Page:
the graph above purposely excludes most of the american city using HOT, or the Toronto ETR407 (at considering its purpose is to relieve congestion, what is open to discussion), under the rational they are usually located in a suburban context

Congestion toll Effectiveness

Cordon or zone tolling tend to significantly reduce the congestion by 15 to 85% [1], the case is more moot for infrastructure tolling.

In short: The Toronto ETR407 could have lot of merit and purpose, but general experience shown such type of infrastructure doesn’t reduce existing congestion

A recurrent and unfounded critic is that congestion toll revenue doesn’t cover the toll collection operation. In that instance the Eco-fiscal report would have misreported some numbers on the Copenhagen congestion pricing operation (see [5] for more detail on it). However the trend is toward lower operating cost.

Case studies

In the context of Vancouver, Stockholm is an interesting case study since it seems to share many characteristics with Vancouver, and its congestion pricing model can be transposed to Vancouver. However, it could have been interesting to study the difference, such as in term of transit ridership, urban form, and tolling area.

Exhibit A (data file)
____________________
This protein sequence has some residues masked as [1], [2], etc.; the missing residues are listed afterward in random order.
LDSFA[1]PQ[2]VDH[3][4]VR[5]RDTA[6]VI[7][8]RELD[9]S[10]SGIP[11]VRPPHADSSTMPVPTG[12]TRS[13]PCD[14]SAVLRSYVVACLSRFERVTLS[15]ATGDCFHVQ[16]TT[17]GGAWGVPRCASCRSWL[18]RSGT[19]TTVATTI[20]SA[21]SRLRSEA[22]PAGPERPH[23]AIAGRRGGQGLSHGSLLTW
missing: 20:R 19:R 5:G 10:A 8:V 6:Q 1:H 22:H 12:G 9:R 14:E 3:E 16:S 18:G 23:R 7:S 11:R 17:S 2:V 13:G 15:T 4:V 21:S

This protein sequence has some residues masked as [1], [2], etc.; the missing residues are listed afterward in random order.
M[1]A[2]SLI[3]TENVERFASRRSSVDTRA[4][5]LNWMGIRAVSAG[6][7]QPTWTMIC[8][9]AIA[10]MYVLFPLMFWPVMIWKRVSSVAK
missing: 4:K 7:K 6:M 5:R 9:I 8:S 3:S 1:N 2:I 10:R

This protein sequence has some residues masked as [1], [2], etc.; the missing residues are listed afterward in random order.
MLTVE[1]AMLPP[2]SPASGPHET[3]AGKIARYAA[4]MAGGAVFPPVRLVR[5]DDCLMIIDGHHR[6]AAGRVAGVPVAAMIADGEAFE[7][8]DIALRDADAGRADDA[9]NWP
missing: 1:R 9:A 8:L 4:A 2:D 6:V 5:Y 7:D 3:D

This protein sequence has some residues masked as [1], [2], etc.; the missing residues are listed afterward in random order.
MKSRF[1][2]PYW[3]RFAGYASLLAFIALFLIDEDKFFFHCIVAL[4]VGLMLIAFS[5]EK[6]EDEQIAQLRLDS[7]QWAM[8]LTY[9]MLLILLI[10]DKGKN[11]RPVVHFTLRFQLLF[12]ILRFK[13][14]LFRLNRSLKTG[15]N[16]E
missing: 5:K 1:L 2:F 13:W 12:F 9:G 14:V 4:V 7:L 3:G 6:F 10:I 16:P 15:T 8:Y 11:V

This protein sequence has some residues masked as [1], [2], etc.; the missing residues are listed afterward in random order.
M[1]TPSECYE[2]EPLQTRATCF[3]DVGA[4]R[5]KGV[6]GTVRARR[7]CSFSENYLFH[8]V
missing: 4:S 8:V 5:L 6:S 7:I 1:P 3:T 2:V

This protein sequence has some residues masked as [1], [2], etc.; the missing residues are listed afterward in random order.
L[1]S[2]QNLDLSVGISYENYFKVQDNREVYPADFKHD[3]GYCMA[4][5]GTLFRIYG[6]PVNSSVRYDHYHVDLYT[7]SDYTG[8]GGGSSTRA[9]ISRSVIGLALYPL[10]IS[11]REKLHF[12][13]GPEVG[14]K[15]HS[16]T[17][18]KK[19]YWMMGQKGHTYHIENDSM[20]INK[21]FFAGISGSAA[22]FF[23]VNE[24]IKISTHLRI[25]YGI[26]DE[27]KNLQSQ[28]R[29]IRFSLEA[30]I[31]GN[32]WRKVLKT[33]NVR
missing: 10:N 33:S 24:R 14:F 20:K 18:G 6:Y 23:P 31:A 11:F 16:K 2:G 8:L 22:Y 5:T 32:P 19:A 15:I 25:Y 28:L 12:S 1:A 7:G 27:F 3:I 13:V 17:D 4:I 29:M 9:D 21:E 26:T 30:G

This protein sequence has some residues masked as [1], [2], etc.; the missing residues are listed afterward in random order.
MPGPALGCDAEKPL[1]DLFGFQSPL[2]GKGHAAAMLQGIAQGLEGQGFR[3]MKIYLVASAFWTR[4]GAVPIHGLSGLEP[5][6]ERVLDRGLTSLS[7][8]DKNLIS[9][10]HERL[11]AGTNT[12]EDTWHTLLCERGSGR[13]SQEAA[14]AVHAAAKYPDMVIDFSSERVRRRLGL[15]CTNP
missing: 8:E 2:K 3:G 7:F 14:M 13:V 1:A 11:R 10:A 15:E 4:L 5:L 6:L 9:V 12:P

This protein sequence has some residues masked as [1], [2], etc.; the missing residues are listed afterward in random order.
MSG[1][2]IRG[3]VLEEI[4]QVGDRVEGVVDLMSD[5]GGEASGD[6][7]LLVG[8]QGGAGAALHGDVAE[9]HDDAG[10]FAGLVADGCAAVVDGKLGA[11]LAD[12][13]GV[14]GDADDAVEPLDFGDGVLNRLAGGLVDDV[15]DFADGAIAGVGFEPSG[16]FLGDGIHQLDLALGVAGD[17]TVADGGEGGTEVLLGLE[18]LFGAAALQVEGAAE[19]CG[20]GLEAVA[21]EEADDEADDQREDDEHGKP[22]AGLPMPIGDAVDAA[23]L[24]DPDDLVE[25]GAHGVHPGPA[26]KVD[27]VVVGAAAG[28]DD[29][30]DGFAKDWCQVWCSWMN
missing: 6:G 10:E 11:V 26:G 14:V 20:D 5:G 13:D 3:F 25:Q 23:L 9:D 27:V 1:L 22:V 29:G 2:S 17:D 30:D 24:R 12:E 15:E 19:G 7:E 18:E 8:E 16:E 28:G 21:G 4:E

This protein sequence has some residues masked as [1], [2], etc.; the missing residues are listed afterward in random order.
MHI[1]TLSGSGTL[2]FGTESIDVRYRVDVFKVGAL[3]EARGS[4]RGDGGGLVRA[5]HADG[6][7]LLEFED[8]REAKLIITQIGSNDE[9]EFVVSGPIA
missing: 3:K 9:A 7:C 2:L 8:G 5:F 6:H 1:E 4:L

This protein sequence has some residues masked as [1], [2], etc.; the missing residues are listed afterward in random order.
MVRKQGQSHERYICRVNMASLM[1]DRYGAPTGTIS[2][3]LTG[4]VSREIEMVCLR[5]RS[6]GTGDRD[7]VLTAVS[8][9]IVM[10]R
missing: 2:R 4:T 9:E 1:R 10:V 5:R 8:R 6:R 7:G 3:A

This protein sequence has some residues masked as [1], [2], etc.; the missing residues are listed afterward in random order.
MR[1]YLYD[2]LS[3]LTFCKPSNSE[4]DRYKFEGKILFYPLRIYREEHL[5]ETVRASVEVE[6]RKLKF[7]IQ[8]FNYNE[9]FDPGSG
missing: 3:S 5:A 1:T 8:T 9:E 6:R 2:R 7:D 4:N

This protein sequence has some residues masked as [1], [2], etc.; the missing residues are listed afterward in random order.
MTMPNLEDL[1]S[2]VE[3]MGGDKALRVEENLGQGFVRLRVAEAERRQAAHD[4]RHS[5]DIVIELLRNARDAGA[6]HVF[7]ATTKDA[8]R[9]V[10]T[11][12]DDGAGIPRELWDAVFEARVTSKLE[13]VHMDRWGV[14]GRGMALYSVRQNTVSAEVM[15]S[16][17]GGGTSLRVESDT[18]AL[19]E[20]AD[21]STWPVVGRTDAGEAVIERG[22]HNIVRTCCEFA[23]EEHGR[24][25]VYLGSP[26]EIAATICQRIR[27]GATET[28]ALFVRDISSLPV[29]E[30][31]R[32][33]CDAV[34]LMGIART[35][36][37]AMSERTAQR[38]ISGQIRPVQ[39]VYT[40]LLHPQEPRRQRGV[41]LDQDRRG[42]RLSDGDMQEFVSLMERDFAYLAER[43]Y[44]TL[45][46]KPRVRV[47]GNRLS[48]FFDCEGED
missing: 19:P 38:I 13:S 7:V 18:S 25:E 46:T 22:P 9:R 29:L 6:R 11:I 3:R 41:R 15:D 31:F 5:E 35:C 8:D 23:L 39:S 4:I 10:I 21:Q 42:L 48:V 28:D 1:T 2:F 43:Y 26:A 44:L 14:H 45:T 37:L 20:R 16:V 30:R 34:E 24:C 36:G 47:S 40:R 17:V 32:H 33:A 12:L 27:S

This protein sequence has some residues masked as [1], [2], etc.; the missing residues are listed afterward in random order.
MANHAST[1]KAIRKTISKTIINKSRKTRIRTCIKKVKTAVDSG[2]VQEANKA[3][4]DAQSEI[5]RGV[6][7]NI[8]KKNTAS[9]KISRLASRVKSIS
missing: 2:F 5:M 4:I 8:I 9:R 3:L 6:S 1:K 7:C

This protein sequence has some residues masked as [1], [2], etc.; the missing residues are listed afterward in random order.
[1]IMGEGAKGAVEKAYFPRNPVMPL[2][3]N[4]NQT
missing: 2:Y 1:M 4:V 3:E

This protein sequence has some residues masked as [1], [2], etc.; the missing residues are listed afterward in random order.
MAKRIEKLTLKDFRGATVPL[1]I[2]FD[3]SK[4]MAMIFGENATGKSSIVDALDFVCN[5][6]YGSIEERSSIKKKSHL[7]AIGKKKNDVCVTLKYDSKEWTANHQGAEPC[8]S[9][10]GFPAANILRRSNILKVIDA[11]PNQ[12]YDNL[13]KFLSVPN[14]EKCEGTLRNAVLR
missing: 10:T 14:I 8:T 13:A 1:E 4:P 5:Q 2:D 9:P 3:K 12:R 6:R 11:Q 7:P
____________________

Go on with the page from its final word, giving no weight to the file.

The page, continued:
toll area surface and ratio tolled area/urban area

toll area surface and ratio tolled area/urban area

For reference Vancouver alone is already 115km2: a cordon pricing using the Fraser crossing could make the Vancouver area the greater area subject to congestion pricing.
The implication of this could deserve further investigation. Notice that, in theory the bridges surrounding the downtown peninsula doesn’t support enough traffic to justify a congestion toll [6]
.

Acceptability

Beyond the technicalities of road pricing, the acceptability need to be studied: Stockholm having passed the test of the referendum after experimentation is a good starting point: [7] gives some pointer toward acceptability.

  • Benefits may turn out to be larger than anticipated. Several authors have noted that a major reason for the resistance to congestion charges is that they assume they will not work.